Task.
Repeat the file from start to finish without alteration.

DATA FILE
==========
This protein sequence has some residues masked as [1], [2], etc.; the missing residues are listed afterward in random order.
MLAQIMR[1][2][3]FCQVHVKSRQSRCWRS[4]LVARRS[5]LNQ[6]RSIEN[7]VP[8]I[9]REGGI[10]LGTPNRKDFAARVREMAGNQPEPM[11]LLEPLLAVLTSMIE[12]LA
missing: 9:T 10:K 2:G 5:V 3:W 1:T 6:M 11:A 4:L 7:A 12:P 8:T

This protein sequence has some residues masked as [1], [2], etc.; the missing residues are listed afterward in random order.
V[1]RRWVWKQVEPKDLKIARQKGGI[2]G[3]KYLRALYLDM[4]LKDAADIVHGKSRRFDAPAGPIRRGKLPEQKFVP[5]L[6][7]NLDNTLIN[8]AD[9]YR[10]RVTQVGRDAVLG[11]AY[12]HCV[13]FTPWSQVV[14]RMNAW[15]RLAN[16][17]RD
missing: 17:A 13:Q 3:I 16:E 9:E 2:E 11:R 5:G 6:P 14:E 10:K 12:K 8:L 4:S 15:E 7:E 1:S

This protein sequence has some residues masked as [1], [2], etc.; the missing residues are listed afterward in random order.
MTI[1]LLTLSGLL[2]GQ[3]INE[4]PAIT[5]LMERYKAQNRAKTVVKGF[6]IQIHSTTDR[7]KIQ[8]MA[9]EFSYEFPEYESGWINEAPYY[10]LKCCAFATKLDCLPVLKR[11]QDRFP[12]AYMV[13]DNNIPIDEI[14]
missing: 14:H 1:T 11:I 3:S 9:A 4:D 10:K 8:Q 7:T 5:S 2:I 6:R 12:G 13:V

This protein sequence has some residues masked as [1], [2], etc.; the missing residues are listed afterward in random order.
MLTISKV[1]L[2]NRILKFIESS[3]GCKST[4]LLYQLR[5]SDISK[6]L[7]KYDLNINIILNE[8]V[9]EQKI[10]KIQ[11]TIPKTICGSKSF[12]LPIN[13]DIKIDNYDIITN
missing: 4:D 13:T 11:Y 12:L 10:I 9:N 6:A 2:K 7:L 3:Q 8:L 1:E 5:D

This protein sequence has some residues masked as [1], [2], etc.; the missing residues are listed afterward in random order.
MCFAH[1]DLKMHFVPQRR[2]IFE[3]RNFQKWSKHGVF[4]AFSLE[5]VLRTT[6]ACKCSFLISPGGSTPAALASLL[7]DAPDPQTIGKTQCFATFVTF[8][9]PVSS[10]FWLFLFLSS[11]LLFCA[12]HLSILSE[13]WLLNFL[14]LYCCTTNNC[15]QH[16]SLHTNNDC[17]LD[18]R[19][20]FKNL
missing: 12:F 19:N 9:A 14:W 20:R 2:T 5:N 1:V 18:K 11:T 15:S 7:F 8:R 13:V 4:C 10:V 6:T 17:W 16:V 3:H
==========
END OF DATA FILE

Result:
This protein sequence has some residues masked as [1], [2], etc.; the missing residues are listed afterward in random order.
MLAQIMR[1][2][3]FCQVHVKSRQSRCWRS[4]LVARRS[5]LNQ[6]RSIEN[7]VP[8]I[9]REGGI[10]LGTPNRKDFAARVREMAGNQPEPM[11]LLEPLLAVLTSMIE[12]LA
missing: 9:T 10:K 2:G 5:V 3:W 1:T 6:M 11:A 4:L 7:A 12:P 8:T

This protein sequence has some residues masked as [1], [2], etc.; the missing residues are listed afterward in random order.
V[1]RRWVWKQVEPKDLKIARQKGGI[2]G[3]KYLRALYLDM[4]LKDAADIVHGKSRRFDAPAGPIRRGKLPEQKFVP[5]L[6][7]NLDNTLIN[8]AD[9]YR[10]RVTQVGRDAVLG[11]AY[12]HCV[13]FTPWSQVV[14]RMNAW[15]RLAN[16][17]RD
missing: 17:A 13:Q 3:I 16:E 9:E 2:E 11:R 5:G 6:P 14:E 10:K 12:K 8:L 4:S 15:E 7:E 1:S

This protein sequence has some residues masked as [1], [2], etc.; the missing residues are listed afterward in random order.
MTI[1]LLTLSGLL[2]GQ[3]INE[4]PAIT[5]LMERYKAQNRAKTVVKGF[6]IQIHSTTDR[7]KIQ[8]MA[9]EFSYEFPEYESGWINEAPYY[10]LKCCAFATKLDCLPVLKR[11]QDRFP[12]AYMV[13]DNNIPIDEI[14]
missing: 14:H 1:T 11:I 3:S 9:A 4:D 10:K 8:Q 7:T 5:S 2:I 6:R 12:G 13:V

This protein sequence has some residues masked as [1], [2], etc.; the missing residues are listed afterward in random order.
MLTISKV[1]L[2]NRILKFIESS[3]GCKST[4]LLYQLR[5]SDISK[6]L[7]KYDLNINIILNE[8]V[9]EQKI[10]KIQ[11]TIPKTICGSKSF[12]LPIN[13]DIKIDNYDIITN
missing: 4:D 13:T 11:Y 12:L 10:I 9:N 6:A 2:K 7:L 3:Q 8:L 1:E 5:D

This protein sequence has some residues masked as [1], [2], etc.; the missing residues are listed afterward in random order.
MCFAH[1]DLKMHFVPQRR[2]IFE[3]RNFQKWSKHGVF[4]AFSLE[5]VLRTT[6]ACKCSFLISPGGSTPAALASLL[7]DAPDPQTIGKTQCFATFVTF[8][9]PVSS[10]FWLFLFLSS[11]LLFCA[12]HLSILSE[13]WLLNFL[14]LYCCTTNNC[15]QH[16]SLHTNNDC[17]LD[18]R[19][20]FKNL
missing: 12:F 19:N 9:A 14:W 20:R 2:T 5:N 1:V 18:K 11:T 15:S 7:F 8:R 13:V 4:C 10:V 6:T 17:W 16:V 3:H